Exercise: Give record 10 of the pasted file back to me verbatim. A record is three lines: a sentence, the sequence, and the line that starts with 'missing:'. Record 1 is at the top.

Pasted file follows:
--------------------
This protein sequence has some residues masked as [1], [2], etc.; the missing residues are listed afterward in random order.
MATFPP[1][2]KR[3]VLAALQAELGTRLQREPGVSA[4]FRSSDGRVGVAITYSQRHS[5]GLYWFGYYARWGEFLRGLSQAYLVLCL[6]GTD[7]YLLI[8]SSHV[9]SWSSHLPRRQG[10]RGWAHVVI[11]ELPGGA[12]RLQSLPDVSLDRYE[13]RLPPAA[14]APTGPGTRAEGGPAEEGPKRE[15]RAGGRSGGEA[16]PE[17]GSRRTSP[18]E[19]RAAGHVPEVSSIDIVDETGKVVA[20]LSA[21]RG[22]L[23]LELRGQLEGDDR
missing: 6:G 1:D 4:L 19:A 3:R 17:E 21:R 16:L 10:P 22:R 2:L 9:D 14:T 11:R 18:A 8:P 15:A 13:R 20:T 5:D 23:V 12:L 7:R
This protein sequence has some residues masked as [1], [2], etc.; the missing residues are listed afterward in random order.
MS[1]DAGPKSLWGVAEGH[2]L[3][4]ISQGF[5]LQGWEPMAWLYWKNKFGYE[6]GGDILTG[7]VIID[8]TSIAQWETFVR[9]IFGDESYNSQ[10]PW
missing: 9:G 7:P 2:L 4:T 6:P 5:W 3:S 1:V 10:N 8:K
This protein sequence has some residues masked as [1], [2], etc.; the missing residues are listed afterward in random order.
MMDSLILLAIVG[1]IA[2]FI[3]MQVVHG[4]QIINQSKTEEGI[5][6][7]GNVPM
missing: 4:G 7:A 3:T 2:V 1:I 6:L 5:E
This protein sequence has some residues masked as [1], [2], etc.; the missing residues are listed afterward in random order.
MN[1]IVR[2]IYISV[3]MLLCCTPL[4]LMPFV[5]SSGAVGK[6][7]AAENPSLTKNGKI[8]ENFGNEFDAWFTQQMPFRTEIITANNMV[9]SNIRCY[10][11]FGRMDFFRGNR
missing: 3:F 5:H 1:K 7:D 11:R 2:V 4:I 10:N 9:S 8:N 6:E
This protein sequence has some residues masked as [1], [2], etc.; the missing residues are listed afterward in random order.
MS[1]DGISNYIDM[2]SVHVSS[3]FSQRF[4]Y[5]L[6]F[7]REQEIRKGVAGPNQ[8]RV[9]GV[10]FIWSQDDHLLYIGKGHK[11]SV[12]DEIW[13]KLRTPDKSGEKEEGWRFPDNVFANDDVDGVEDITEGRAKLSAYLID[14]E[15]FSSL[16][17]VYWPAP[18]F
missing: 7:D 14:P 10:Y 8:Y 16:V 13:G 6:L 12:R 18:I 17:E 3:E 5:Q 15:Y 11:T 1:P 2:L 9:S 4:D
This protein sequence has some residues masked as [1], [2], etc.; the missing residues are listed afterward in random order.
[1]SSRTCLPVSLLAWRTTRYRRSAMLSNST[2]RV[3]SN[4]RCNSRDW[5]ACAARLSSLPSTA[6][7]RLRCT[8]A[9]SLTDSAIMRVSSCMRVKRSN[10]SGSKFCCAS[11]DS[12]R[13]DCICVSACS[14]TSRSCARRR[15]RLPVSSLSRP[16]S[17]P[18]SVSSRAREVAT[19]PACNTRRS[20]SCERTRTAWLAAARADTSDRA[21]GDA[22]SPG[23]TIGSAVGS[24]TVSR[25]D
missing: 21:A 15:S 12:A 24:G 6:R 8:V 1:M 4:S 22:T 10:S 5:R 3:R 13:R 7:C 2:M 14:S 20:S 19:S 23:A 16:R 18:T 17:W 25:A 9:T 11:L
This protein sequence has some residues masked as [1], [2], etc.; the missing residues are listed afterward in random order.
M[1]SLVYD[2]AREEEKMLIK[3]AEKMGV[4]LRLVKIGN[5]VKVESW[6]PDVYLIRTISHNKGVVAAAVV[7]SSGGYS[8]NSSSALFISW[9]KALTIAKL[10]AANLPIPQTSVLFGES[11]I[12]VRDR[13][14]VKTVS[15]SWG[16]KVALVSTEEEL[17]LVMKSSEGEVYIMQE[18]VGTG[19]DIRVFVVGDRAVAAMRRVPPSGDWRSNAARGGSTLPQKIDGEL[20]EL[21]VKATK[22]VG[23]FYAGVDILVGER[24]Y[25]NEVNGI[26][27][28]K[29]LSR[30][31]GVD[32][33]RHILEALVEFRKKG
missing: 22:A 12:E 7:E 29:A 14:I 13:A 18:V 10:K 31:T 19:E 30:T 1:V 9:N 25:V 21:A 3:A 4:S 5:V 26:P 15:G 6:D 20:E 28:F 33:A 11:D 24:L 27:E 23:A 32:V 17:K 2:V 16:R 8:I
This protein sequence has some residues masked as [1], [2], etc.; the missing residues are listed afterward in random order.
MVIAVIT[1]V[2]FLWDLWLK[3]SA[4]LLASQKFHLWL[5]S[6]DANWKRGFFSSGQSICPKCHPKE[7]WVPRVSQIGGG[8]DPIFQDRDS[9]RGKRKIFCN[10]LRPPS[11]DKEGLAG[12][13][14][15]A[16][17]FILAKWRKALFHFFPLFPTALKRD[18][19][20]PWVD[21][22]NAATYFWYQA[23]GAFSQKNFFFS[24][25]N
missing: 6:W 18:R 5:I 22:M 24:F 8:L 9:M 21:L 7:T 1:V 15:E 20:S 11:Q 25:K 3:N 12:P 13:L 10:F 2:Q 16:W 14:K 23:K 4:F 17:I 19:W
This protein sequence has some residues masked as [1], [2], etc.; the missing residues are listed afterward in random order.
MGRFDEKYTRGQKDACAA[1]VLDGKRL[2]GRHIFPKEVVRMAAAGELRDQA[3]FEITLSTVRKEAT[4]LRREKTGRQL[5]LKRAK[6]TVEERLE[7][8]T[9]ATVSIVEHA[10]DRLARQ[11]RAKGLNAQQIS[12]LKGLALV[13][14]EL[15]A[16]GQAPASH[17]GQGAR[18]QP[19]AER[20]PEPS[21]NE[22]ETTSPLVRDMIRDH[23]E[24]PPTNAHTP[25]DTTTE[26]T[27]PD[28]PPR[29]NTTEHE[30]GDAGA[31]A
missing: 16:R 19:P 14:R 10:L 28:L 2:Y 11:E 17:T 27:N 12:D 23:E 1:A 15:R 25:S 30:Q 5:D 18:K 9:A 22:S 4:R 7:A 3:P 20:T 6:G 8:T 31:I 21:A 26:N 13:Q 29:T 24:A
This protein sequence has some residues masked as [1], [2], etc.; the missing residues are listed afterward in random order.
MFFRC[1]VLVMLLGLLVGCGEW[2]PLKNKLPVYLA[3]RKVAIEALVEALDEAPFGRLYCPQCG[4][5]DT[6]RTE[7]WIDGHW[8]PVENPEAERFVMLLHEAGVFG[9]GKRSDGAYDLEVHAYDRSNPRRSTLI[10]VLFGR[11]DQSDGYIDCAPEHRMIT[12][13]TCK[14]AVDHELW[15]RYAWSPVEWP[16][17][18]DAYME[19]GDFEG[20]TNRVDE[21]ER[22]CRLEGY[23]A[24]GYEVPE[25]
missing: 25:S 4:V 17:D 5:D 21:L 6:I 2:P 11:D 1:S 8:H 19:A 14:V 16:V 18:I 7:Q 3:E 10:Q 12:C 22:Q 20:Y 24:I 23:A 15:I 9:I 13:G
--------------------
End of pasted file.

This protein sequence has some residues masked as [1], [2], etc.; the missing residues are listed afterward in random order.
MFFRC[1]VLVMLLGLLVGCGEW[2]PLKNKLPVYLA[3]RKVAIEALVEALDEAPFGRLYCPQCG[4][5]DT[6]RTE[7]WIDGHW[8]PVENPEAERFVMLLHEAGVFG[9]GKRSDGAYDLEVHAYDRSNPRRSTLI[10]VLFGR[11]DQSDGYIDCAPEHRMIT[12][13]TCK[14]AVDHELW[15]RYAWSPVEWP[16][17][18]DAYME[19]GDFEG[20]TNRVDE[21]ER[22]CRLEGY[23]A[24]GYEVPE[25]
missing: 25:S 4:V 17:D 5:D 21:L 6:I 2:P 11:D 1:S 8:H 19:A 14:V 16:V 18:I 7:Q 3:E 10:Q 12:C 22:Q 20:Y 24:I 23:A 15:I 9:I 13:G